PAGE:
Thursday, June 9, 2011

LotFP Grindhouse Review

[Disclosure: I don't like Raggi (or at least the person he plays on the Internet).  I don't believe this biases my review, but you may.  So, feel free to stop reading now.  Oh, another bias I may have and which probably **is** responsible for the central thesis of this review is, to me, anything ~$20 less seems cheap and a no thought "buy", anything over ~$35 had better be damn awesome.  Like more value than two editions of Fight On!, like that's gonna happen.]

tldr; If you're in a narrow niche (ha, gotta read to find out what niche that is) and willing to shell out a wad of cash, it's good and exactly what you want.  For "experienced" RPG'rs there's not enough to justify the price.

I'm sure everybody and their familiar has reviewed this already.  But, whatever, I've been off the blogs for months and it's new to me.  Just picked up mine last weekend at NTRPG Con 2011 (impulse buy cause box looked so damn cool and my rational mind was weaken from Con Spending Spree!).

The packaging is cool and packed. Three books (of the proper size, digest), dice, character sheets, everything you need.  The art is everywhere, really the most art I've ever seen even compared to some coffee table art books. (there's even 8 gratuitous full color plates in the middle of one book).  Most of the art excellent (some merely good).  It suits and compliments the material.  And I appreciate that it's (not sure word arranged? composed? directed as in Art Director) well.  Of similar quality and the styles synergize with each other.  Beautiful.  For a collector proly makes it worth the price of admission.  But I don't collect games, I play them.

"Tutorial" seems excellent.  Using programmed instruction and "choose your own" style adventure.  Along with an extensive 20 page! example of play. It truly is a tutorial.  I very much like the extensive Recommended Reading section which goes into detail on the lives and writings of the usual authors.  95 pages.  This should be a PDF download and would probably help spread RPGs to many.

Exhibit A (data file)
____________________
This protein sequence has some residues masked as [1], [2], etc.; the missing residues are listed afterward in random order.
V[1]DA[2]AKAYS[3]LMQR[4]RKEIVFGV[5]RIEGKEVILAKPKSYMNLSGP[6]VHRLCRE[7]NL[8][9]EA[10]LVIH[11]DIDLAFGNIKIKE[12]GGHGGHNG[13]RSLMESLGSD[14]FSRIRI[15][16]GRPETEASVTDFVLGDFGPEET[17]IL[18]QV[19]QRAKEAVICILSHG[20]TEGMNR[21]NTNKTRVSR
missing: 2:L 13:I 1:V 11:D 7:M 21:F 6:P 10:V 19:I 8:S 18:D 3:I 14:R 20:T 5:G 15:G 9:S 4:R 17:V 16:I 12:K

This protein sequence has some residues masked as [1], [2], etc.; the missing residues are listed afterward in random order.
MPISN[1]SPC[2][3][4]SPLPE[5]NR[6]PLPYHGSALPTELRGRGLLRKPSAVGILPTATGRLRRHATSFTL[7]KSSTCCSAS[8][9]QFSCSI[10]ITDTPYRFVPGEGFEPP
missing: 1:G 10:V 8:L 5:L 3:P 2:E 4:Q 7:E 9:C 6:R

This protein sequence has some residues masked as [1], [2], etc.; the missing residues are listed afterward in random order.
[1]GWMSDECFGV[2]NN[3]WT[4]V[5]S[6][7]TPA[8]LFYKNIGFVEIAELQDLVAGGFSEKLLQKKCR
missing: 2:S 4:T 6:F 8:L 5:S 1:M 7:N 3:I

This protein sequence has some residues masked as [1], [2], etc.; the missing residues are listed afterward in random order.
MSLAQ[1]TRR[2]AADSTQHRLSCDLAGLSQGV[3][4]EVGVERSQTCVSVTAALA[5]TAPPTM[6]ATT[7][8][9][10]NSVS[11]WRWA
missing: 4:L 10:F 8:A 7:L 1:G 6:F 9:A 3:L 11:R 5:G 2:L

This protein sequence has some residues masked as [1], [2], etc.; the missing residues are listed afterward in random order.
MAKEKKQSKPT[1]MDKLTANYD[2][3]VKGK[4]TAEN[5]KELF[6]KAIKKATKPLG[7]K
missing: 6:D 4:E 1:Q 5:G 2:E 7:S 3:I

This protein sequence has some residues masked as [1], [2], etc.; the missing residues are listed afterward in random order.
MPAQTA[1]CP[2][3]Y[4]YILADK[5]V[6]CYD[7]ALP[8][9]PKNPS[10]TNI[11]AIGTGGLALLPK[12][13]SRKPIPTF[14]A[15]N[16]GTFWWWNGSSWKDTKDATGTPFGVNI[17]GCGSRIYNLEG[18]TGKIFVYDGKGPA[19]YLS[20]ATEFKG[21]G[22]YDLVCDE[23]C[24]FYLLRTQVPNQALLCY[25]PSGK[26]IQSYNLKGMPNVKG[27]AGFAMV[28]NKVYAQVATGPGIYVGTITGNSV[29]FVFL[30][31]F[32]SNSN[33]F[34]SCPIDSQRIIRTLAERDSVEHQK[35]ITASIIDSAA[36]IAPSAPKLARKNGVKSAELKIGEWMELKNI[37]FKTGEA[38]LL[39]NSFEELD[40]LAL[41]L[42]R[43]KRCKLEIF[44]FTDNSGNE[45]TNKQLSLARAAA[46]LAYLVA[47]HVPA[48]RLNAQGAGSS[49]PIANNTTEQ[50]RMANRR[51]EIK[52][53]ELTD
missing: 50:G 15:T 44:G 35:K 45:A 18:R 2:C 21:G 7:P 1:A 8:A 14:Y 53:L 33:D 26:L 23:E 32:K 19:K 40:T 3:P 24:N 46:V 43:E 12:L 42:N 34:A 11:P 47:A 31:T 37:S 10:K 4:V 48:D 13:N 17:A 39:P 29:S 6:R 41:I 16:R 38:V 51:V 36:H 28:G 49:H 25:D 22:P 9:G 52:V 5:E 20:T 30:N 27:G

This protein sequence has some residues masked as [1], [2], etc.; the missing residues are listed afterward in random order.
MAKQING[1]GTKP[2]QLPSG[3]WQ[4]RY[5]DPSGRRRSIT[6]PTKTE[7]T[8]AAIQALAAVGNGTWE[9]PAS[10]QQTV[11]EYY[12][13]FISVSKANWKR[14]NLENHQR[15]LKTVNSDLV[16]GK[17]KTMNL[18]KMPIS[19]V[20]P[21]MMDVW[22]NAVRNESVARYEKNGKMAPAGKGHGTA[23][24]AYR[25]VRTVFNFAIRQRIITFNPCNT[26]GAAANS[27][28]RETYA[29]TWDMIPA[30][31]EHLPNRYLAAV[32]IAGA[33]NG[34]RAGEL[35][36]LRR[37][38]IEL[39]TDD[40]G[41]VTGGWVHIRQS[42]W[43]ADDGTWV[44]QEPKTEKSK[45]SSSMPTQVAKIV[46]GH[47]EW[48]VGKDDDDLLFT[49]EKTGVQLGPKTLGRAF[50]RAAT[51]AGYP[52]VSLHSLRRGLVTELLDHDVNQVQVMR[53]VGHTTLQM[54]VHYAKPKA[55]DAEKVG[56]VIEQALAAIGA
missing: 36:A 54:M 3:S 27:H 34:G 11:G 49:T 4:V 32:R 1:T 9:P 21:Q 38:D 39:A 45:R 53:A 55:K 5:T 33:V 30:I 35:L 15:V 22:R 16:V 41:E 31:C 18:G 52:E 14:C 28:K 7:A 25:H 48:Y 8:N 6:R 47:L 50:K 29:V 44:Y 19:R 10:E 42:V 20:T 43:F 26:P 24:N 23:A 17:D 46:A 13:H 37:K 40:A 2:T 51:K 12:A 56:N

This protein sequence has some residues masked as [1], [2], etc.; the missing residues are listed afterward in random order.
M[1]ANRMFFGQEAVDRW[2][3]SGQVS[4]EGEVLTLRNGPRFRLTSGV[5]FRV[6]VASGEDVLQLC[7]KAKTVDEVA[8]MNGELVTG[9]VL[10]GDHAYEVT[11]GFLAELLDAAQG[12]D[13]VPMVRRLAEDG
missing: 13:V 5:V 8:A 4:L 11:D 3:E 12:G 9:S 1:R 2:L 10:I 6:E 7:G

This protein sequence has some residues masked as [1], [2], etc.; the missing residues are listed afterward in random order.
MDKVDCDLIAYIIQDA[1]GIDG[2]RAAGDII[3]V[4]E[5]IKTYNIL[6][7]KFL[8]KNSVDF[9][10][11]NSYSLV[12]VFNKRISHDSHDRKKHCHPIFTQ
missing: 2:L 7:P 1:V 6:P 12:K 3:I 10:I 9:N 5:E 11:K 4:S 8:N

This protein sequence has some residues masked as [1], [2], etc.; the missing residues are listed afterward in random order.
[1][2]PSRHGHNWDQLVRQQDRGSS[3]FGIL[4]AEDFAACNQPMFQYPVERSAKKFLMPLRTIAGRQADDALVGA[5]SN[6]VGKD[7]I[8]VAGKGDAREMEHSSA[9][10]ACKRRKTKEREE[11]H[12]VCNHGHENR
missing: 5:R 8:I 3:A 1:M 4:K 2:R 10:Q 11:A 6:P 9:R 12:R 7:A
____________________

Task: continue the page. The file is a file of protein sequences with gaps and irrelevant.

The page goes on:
"Referee", 95 pages, has much that a newb DM needs to learn.  It's opinionated which is better than being vague and useless.  I especially like how Monsters and Magic Items are handled.  Rather than having lists of them it's explained what they're for, how to use them, and how to create them yourself.  The sections on attracting players and survey of "Traditional"(their word not mine) RPG products are interesting.  But this whole book is written like the Internet doesn't exist and the reader is incapable of doing Google search.  (Which feeds into point below that product should have been less pages and price).  There's a sample adventure which should have been a separate book.

Final book, "Rules & Magic", is largest at 166pages.  Half taken up with spells to 9th level.  Cause newb players need that ultra high level content in the first product they buy.  This book is booring.  There's little (I saw) innovative here.  Even the encumbrance system I've seen people rave about isn't changing things from adding up what you carry apply all these modifiers.  It just made it more granular.  The rules seem to take bunches of finiggly bits from AD&D but none of the fun stuff like classes.  The Specialist is nice but like 3rd time I've seen that type of system.  So many rules.  Maybe that's what newb needs.  But, I'd much rather see emphasis on rulings.  More rule 0 and 1 from Referee book.  Do what seems fun, when in doubt roll d6 low is bad, high is good.  Less, much less, how many days can I survive without water and what do I roll... 

Overall this product from the tutorial to DM advice is squarely written for new players.  For a new DM with some friends.  Probably all younger (as in under 30) with no to little experience with paper RPGs.  This is that niche I mentioned.  And I just can't see a $45 product being the right one to target that audience.  The various pocket/field editions of various RPGs (e.g. Savage Worlds, M&M, Mongoose Trav) for $10-$20 are better price/product for that purpose.  Dump all the high level spells, nautical adventures, use a simpler rule system, be less verbose and this could have been one of those products.   For non-newbs the tutorial and most of the DM book is wasted paper.  It's priced, packaged, and stuffed with art like a deluxe edition but serves up intro edition content.  Satisfying no one 'cept star eyed fan boy/girls.

Good: Art, composition/style, "game in a box", tutorial and newb DM advice.

Bad: Price, ho hum system.  Miss-matched content/price/audience.

Ugly: It's full of rules.

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